Startups ride the highs and lows of Calgary's sharing economy
'You don't necessarily have to be an expert to excel at something,' John Minchin says
John Minchin doesn't miss his accounting job at all.
In the face of a changing economy in Calgary, he and his business partner — an oil and gas worker — founded a dog walking business that works a bit like the ride-sharing company, Uber.
Now he spends his days talking to pet owners and dogs. His app called Spot matches freelance dog walkers with pets that need exercise.
He and two other Calgary entrepreneurs — Wuilder Torres of JobJar and Maggie Young of ParkChamp — made their case for starting sharing-style businesses to the Calgary Eyeopener.
"If you're sitting in a cubicle and you're working on something every day that doesn't inspire you, then, yeah, what do you have to lose?" Minchin said. "Especially if you're young, energetic, no mouths to feed, I'd say go for it."
That's not to say starting a business or running a sharing-style business is without challenges, he said.
JobJar facilitates tradespeople bidding on homeowners' small jobs, which can be hard to find a contractor for, let alone multiple bids. Interest is growing every day, Torres said.
To be successful, Torres said, he tries to be always making the platform easier for tradespeople and homeowners to use, based on their feedback, and to block out time each week to stay active.
"Just get ready — don't think everything's going to be nice and dandy," Torres said. "You're going to have tough days. You're going to have to work long hours."
All three have found their businesses grew quickly.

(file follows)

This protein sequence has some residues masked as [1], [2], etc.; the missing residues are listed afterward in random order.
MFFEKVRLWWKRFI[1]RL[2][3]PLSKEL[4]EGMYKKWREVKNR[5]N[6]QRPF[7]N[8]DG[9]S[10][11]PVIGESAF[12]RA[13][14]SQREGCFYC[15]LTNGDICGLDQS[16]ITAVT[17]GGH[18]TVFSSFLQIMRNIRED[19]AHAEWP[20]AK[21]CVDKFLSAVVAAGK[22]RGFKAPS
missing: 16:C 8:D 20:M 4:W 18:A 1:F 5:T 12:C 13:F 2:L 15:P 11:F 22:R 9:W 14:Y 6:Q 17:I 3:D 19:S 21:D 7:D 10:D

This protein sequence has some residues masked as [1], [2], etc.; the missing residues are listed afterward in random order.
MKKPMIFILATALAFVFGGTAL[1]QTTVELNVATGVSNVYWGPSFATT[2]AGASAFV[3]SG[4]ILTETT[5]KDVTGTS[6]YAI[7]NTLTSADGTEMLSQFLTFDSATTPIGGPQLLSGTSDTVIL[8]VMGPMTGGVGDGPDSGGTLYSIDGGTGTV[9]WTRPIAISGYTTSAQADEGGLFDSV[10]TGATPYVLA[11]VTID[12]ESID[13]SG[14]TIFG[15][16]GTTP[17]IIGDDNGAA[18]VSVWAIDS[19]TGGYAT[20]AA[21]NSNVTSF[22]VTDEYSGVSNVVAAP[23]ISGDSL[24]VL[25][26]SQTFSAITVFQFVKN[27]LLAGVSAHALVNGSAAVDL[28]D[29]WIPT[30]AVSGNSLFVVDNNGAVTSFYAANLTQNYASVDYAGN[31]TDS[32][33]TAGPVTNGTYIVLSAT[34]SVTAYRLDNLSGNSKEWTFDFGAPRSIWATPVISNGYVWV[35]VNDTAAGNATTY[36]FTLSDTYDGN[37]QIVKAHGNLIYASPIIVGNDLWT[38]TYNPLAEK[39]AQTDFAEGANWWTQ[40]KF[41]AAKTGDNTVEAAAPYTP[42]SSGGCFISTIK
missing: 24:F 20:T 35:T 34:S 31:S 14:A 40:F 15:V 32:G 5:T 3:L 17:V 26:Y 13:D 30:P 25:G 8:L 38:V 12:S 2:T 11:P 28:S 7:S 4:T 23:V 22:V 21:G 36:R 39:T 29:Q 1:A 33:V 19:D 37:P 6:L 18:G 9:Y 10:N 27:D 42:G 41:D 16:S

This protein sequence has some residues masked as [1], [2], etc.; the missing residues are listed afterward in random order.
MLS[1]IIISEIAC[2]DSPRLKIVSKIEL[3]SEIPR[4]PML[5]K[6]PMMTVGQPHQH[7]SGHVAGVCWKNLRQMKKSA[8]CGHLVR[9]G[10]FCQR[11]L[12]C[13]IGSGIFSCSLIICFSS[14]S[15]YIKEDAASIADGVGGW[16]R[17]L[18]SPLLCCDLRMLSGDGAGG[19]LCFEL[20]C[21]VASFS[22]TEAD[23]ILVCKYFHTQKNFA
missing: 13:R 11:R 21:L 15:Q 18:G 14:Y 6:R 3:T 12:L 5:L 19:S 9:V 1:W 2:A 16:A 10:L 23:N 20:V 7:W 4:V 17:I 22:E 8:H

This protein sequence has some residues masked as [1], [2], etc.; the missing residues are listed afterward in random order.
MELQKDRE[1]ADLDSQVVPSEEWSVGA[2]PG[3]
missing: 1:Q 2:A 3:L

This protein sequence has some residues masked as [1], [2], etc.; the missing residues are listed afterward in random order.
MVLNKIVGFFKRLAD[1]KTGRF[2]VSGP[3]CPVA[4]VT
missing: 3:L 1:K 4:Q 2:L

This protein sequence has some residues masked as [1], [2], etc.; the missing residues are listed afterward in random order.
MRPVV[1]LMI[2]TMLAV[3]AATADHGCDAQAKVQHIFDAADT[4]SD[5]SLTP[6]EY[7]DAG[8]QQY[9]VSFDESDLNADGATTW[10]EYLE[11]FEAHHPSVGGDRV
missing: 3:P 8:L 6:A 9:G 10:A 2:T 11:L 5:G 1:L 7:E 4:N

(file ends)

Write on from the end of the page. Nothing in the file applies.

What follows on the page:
Maggie Young launched ParkChamp — which matches empty parking spots with commuters — seven months ago.
We're creating new things in the economy without actually needing to build anything.- Maggie Young, ParkChamp
She now has 75 locations renting parking spots through her app, 500 active monthly users and every listed downtown spot rented all the time, she said.
Sometimes, she said, there's a new way of looking at an old problem, such as the race to find parking in a busy city.
"We're creating new things in the economy without actually needing to build anything, manufacture anything. We use technology to create a new way for people to do things," Young said.
"That's actually really good for the economy, taking space and making money off of it and then saving money and time using technology to do something that you really need to do every day."
That innovation can also mean a low barrier to entry, Minchin said, versus an unaffordable rent for a brick-and-mortar shorefront. The technology can be a challenge to develop and learn but the tried-and-true standards of good customer service and business management apply.
"We're living in a pretty cool time where you don't necessarily have to be an expert to excel at something or to at least learn about something. Access to information is a few clicks away," he said.
"And that makes it pretty easy for us."
- Hear more from the entrepreneurs on using tech to connect with customers:
With files from Falice Chin and the Calgary Eyeopener